Were you looking instead for Epidermal Growth Factor Receptor, also known as EGFR? If so, see the article on the EGFR test.
At a Glance
Why Get Tested?
To assess kidney function and diagnose, stage, and monitor chronic kidney disease (CKD)
When to Get Tested?
When your health practitioner thinks that you may have kidney damage or that you may be at risk for developing kidney disease
A blood sample drawn from a vein in your arm; the eGFR is a calculated estimate of the actual glomerular filtration rate and is based on your blood creatinine level along with other variables that may include your age, gender, and race as well as possibly your height and weight, depending on the equation used.
Test Preparation Needed?
The Test Sample
What is being tested?
Glomerular filtration rate (GFR) is a measure of the function of the kidneys. This test measures the level of creatinine in the blood and uses the result in a formula to calculate a number that reflects how well the kidneys are functioning, called the estimated GFR or eGFR.
Glomeruli are tiny filters in the kidneys that allow waste products to be removed from the blood, while preventing the loss of important constituents, including proteins and blood cells. Every day, healthy kidneys filter about 200 quarts of blood and produce about 2 quarts of urine. The GFR refers to the amount of blood that is filtered by the glomeruli per minute. As a person's kidney function declines due to damage or disease, the filtration rate decreases and waste products begin to accumulate in the blood.
Chronic kidney disease (CKD) is associated with a decrease in kidney function that is often progressive. CKD can be seen with a variety of conditions, including diabetes and high blood pressure. Early detection of kidney dysfunction can help to minimize the damage. This is important as symptoms of kidney disease may not be noticeable until as much as 30-40% of kidney function is lost.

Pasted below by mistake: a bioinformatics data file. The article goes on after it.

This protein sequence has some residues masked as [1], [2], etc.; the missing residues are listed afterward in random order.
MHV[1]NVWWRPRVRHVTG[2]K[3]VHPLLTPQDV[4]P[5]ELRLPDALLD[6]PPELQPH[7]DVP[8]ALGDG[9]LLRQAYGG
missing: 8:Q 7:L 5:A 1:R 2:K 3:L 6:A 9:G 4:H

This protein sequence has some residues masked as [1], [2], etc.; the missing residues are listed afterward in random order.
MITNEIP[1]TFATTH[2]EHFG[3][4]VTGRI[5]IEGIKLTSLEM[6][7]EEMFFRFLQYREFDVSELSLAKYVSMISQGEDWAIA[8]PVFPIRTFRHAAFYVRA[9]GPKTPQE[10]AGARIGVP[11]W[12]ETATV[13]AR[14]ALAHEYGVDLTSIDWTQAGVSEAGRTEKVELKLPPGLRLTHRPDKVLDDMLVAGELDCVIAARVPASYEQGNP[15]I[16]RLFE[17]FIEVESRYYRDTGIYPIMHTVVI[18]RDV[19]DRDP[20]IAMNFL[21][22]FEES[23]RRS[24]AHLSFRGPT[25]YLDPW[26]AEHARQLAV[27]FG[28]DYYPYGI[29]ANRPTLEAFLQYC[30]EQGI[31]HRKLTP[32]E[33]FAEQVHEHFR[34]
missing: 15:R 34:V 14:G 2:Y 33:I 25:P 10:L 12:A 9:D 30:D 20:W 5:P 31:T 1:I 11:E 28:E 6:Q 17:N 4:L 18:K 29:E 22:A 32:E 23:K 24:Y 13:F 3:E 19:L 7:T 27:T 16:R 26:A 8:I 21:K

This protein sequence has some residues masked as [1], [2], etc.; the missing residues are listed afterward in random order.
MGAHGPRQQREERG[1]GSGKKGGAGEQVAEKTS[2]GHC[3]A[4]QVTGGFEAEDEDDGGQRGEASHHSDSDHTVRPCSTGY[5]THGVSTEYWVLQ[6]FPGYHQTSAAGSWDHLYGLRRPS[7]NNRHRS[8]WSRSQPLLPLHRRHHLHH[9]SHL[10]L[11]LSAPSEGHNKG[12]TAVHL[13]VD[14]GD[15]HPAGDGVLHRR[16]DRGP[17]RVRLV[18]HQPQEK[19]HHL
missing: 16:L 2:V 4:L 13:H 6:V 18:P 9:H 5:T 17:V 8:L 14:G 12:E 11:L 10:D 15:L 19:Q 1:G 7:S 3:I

A measured GFR is considered the most accurate way to detect changes in kidney status, but measuring the GFR directly is complicated, requires experienced personnel, and is typically performed only in research settings. Because of this, the eGFR is usually used.
The eGFR is a calculation based on a serum creatinine test. Creatinine is a muscle waste product that is filtered from the blood by the kidneys and excreted into the urine at a relatively steady rate. When kidney function decreases, less creatinine is excreted and concentrations increase in the blood. With the creatinine test, a reasonable estimate of the actual GFR can be determined.
The most commonly used equation for calculating the eGFR, and the one currently recommended by the National Kidney Foundation (NKF) for general use, is called the MDRD (Modification of Diet in Renal Disease Study) equation. It requires a person's serum creatinine, age, and assigned values based upon gender and race.
According to the NKF, as of January 2013, many large commercial clinical laboratories have changed from using the MDRD equation for eGFR reporting to a slightly different one that uses the same factors, the CKD-EPI equation, published in 2009. The results reported using one equation versus the other will not be identical but should give the health practitioner similar information.
How is the sample collected for testing?
A blood sample is taken by needle from a vein in the arm. Depending on the formula used, a person's age, gender, race, height, and weight may also be needed.
NOTE: If undergoing medical tests makes you or someone you care for anxious, embarrassed, or even difficult to manage, you might consider reading one or more of the following articles: Coping with Test Pain, Discomfort, and Anxiety, Tips on Blood Testing, Tips to Help Children through Their Medical Tests, and Tips to Help the Elderly through Their Medical Tests.
Another article, Follow That Sample, provides a glimpse at the collection and processing of a blood sample and throat culture.
Is any test preparation needed to ensure the quality of the sample?
No test preparation is needed.
Ask a Laboratory Scientist
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NOTE: This article is based on research that utilizes the sources cited here as well as the collective experience of the Lab Tests Online Editorial Review Board. This article is periodically reviewed by the Editorial Board and may be updated as a result of the review. Any new sources cited will be added to the list and distinguished from the original sources used.
Sources Used in Current Review
Turin, T. et. al. (2013) Change in the Estimated Glomerular Filtration Rate Over Time and Risk of All-Cause Mortality. Medscape Today News from Kidney Int. v83 (4):684-691 [On-line information]. Available online at http://www.medscape.com/viewarticle/782622 through http://www.medscape.com. Accessed July 2013.